How safe are your passwords?

Did you know that in Nigeria, email scammers are admired by many, who believe they provide a role model for young people, given the scammers’ skill in removing money from the bank accounts of wealthy westerners?  Such crimes, known as “419 Crimes” as they fall under Section 419 of the Nigerian Criminal Code, are given extra resonance, through apparent Biblical recognition of “419 Crimes”. As the Book of Psalms Chapter 41 verse 9 (41:9) says “Yea mine own familiar friend, in whom I trusted, which did eat of my bread, hath lifted his heel against me.”

Fortunately, here in the UK confidence tricksters are not considered with high regard, or to have such Biblical endorsement. But their activities are nevertheless on the increase, with an average of 21 people defrauded every minute solely as a result of giving too much information away on social media. Scams are becoming more sophisticated and in spite of the relative ease with which prevention methods can be put in place, such fraudulent activity is becoming more diverse.

The simple steps below can dramatically reduce the likelihood of such opportunistic breaches of security.

Personal information

Do not give personal information to organisations (such as banks, the Financial Conduct Authority, the police etc.) without verifying their credentials. Even then, it is worth being careful.  We have had instances where a scammer has not hung up after telling a victim to ring the genuine organisation, thus leaving the line open. The victim dials the correct number but doesn’t get through and it is easy for the scammer to get back on the line, at which point the victim is convinced he is speaking to the genuine organisation. To prevent such an intercept in these circumstances, ring the organisation to confirm authenticity using a different phone.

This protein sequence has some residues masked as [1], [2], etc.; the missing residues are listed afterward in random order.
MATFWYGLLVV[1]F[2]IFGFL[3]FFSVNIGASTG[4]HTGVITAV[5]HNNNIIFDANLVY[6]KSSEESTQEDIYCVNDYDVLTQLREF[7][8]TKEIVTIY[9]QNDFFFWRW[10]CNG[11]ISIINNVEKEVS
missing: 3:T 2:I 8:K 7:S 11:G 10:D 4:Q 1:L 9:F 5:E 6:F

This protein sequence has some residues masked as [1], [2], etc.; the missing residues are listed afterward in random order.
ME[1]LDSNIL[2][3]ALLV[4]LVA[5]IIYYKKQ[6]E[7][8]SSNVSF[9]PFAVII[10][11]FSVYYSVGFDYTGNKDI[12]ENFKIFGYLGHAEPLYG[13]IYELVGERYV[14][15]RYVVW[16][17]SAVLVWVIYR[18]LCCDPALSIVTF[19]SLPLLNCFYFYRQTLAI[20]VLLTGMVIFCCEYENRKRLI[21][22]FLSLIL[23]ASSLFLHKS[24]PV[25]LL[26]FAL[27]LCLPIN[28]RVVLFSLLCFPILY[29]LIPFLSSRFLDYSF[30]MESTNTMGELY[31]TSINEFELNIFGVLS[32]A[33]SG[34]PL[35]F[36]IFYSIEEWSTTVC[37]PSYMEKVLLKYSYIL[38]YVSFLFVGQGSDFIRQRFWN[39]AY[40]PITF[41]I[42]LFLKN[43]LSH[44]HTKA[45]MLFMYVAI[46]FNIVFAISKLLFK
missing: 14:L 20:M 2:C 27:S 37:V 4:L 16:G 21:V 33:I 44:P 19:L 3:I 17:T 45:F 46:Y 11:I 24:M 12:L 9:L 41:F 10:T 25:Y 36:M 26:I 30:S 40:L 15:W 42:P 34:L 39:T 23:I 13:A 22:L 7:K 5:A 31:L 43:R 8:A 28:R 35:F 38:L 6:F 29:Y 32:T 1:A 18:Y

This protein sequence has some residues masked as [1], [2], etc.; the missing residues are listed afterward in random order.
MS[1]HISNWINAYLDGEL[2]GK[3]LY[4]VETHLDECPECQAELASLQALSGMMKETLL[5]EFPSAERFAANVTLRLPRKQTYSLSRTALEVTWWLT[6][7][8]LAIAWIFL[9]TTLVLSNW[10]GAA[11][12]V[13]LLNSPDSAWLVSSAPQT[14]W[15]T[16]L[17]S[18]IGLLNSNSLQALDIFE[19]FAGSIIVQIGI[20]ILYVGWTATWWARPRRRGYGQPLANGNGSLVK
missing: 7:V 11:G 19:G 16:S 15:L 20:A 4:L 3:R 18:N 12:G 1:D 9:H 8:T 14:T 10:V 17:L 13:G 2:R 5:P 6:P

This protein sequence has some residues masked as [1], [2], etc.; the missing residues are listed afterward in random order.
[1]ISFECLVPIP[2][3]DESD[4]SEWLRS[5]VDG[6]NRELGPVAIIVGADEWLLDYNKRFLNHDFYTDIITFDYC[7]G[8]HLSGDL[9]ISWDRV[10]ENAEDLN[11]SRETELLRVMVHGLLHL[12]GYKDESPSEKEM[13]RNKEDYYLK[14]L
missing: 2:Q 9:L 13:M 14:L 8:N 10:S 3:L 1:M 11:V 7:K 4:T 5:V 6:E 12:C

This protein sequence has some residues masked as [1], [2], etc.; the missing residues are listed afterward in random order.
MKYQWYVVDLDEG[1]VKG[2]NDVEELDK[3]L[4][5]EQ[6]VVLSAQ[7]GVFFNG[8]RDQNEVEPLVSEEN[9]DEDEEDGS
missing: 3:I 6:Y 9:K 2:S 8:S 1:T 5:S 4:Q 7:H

Phishing

Many frauds start with a phishing email.  Remember that financial institutions will not send an email asking you to click on a link to confirm your bank details, so do not trust such emails even if they look genuine.  You can always call the bank using the phone number on a genuine piece of correspondence.

Hacking and malware

Make sure your computer has up-to-date anti-virus software and a firewall installed and that your software programmes are regularly updated to the latest version.

Also enable two-factor authentication (this requires two pieces of information such as a password and a random number, valid only for a limited time, sent by text message) – if the company concerned offers this facility, use it!

Passwords

This is your first line of defence, so it is worth ensuring that it is strong and effective. Below are some examples showing how strength varies dramatically with complexity and randomness:

Password                                         Time for computer to crack

money123                                          instantly

Money375                                          2 hours

M0ney/928                                        1 month

M0ney/7’3-9x?                                47 million years                (more like it, but hard to remember!)

Password rules

  1. Avoid the obvious (the word “money” on its own would be a very obvious password, especially for a bank account!) Make it hard to guess and avoid dictionary words or geographical names of places.
  2. It should be as long and complex as you can manage – a random 8 letter password can be easily cracked, so mix upper and lower case, digits and punctuation marks, aiming for 14 characters or longer.
  3. Use one password for each account – don’t re-use.

NEXT STEPS

The effects of financial fraud can be quite devastating for individuals and their families, so the more of the above measures you can adopt and put into practice, the more you will protect your assets . . . and your peace of mind!